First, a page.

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Marc W. Hungerford, MD - Orthopedic Surgeon
Joint Replacement Reconstruction
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Minimally Invasive Revision THR-Anterior ApproachMinimally Invasive Revision THR-Anterior Approach

Revision Total Hip Replacement is a catch-all term that can mean anything from a simple change in the plastic liner of the implant, to full reconstruction of the femur and acetabulum with massive implants and bone grafting.   All patients who have had total hip replacement can potentially wear out the prosthesis.   Other indications for revision include osteolysis, a condition where the bone is dissolved, dislocation or infection of the prosthesis.

Traditionally, revision hip replacment surgery has been a major undertaking through either the lateral or posterior approach.   Both of these approaches, while very effective for performing large surgeries, operate through the muscle and therefore can compromise muscle strength.

Minimally Invasive Revision THR-Anterior Approach Minimally Invasive Revision THR-Anterior Approach Minimally Invasive Revision THR-Anterior Approach

With the advent of anterior approach hip replacement surgery, the possibility of minimally invasive revision surgery has become a reality.   The anterior approach accesses the hip between muscles rather than through them, and thus can potentially preserve more normal muscle function.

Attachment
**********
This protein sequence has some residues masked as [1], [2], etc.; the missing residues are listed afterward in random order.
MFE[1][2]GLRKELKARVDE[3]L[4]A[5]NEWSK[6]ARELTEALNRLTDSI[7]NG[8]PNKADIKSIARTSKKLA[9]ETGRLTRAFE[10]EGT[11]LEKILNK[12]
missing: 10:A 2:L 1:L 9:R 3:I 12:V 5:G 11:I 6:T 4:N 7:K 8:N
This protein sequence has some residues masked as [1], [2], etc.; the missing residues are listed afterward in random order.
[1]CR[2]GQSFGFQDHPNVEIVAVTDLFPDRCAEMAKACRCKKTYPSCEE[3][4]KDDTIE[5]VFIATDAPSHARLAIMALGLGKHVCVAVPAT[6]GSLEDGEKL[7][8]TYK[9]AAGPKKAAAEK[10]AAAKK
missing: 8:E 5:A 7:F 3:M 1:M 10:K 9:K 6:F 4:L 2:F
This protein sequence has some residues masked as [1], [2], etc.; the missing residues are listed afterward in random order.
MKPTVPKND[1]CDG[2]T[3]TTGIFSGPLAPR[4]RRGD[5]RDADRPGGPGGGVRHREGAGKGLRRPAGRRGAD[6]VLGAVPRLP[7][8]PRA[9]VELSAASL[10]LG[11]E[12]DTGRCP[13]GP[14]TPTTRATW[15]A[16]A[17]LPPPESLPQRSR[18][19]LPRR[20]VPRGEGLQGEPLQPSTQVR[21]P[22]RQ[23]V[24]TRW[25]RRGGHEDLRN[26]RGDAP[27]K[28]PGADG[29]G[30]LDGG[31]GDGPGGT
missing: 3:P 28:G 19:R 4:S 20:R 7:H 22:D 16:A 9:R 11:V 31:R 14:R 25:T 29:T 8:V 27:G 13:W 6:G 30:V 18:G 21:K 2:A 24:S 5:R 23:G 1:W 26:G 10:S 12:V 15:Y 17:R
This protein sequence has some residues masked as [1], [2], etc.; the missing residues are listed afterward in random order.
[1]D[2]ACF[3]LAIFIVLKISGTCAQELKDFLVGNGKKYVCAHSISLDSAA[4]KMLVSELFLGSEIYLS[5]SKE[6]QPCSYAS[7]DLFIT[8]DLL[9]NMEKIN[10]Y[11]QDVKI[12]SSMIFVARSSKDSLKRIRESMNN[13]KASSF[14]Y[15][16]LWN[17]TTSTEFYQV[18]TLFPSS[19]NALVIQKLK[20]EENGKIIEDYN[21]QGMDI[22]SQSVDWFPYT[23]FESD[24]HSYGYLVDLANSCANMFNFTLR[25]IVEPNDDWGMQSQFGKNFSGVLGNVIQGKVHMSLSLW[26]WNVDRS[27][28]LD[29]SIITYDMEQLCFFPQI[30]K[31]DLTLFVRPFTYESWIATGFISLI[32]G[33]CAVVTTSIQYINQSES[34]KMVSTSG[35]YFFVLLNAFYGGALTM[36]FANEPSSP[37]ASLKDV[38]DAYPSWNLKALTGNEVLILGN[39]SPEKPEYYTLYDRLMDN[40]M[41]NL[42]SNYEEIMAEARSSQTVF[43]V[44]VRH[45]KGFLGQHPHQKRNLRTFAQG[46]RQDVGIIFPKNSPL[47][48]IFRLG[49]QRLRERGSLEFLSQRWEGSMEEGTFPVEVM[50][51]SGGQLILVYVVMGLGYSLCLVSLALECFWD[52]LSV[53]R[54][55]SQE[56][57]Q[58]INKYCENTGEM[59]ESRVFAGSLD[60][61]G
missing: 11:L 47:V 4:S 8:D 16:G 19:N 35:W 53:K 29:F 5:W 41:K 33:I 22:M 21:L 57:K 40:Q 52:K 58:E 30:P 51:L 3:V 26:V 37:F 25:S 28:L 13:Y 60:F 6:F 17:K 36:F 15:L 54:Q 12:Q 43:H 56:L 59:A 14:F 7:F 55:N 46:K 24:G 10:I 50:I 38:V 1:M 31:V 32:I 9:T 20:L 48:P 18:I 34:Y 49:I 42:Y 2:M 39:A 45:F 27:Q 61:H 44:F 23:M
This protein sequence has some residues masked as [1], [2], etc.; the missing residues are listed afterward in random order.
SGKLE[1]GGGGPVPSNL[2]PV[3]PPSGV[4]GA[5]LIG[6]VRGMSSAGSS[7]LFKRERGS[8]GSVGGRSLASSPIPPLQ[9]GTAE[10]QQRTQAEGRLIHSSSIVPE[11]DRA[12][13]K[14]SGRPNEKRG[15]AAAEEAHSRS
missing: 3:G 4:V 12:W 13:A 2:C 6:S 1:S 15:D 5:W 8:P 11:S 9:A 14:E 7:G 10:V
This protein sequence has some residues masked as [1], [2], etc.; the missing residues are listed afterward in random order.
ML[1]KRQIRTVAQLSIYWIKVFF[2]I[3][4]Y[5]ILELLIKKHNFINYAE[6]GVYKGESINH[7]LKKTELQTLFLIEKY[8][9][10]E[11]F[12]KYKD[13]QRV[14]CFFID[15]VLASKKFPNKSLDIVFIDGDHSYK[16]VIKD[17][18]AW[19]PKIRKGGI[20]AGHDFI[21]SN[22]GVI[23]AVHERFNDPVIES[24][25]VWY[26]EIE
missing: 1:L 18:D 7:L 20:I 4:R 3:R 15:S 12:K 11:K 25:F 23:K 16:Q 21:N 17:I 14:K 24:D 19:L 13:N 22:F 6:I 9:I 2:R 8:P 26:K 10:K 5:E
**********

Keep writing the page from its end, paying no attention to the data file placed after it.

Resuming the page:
Because of its minimally invasive nature, anterior approach revision surgery is not suitable to massive revisions.  Patients who need femoral revisions, removal or reimplant for infections, etc. are better served with a traditional approach.   Those patients who only need a liner change, or an acetabular revision may benefit from this new minimally invasive revision approach.

Minimally Invasive Revision Hip Surgery

The key to successful minimally invasive revision hip replacement is a careful preoperative assessment to insure that a minimal operation will truly solve the problem. For example, a patient may be suffering with hip dislocations due to a wearing out of the plastic liner of the hip socket. This would be a great indication for a minimally invasive revision. On the other hand, that same patient could be dislocating due to malposition of the femoral stem. In this case, the problem cannot be corrected with a minimal approach. The patient will have a much better result and a quicker recovery with a lateral or posterior approach.

Our approach to each patient with implant problems includes a detailed history and physical examination followed by a comprehensive workup to pinpoint the source of the problem. Once the nature of the problem is clear, we can develop a plan to resolve the problem with as little trauma and stress to the patient as possible

Case 1:
Patient had undergone a resurfacing arthroplasty due to bone collapse. Seven years later, patient was experiencing severe groin pain due to wear of the cartilage in the hip socket

Patient underwent a minimally invasive revision hip replacement via and anterior approach and was able to walk out of the hospital unassisted two days after surgery.

Case 2:
Patient developed severe groin pain 3 years after a total hip replacement done with a posterior approach and a 12 inch incision. Xrays show a loose socket component that has spun around in the bone

Patient underwent and minimally invasive acetabular revision via an anterior approach and a 4 inch incision.

Minimally Invasive Revision Img1 Minimally Invasive Revision Img2 Minimally Invasive Revision Img3 Minimally Invasive Revision Img4
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